The Drinking Man's Diet

Did you ever hear of a diet which was fun to follow? A diet which would let you have two martinis before lunch, and a thick steak generously spread with Sauce BĂ©arnaise, so that you could make your sale in a relaxed atmosphere and go back to the office without worrying about having gained so much as an ounce? A diet which allows you to take out your favorite girl for a dinner of squab and broccoli with hollandaise sauce and Chateau Lafitte, to be followed by an evening of rapture and champagne?"

So starts a jaunty little pamphlet titled The Drinking Man's Diet that first appeared in 1964. It was published by an equally jaunty San Francisco bon vivant, Robert Cameron, who priced it at $1. (Cameron used noms de plume--first Gardner Jameson and Elliott Williams, later Jeffrey W. Roberts.) In two years, he sold 2.4 million copies in 13 languages. Now Cameron, 93, still jaunty, still a bon vivant and still admirably trim from following his own diet, is reissuing this classic.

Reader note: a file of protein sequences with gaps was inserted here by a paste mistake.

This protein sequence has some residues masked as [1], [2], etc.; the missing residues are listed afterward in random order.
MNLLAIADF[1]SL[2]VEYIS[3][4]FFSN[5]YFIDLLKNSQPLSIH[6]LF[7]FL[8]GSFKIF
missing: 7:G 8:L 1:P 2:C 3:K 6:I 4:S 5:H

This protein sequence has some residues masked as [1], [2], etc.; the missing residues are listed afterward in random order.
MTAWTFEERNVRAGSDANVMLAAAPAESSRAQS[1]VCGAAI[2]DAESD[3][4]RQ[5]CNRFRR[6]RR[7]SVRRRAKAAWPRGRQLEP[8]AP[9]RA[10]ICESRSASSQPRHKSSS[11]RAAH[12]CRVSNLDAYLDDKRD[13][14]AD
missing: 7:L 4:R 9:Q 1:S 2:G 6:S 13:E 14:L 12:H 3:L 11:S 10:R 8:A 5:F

Like Atkins, whose own low-carb diet followed Drinking Man nine years later, Cameron proposes healthful weight loss by reducing one's intake of carbohydrates. As far as it goes, that's fine, since what Cameron's book terms "man-type" food (also "aesthetic" and "gourmet" food) is mercifully low in carbs: well-marbled steaks, thick slabs of fish, salads strewn with Roquefort.

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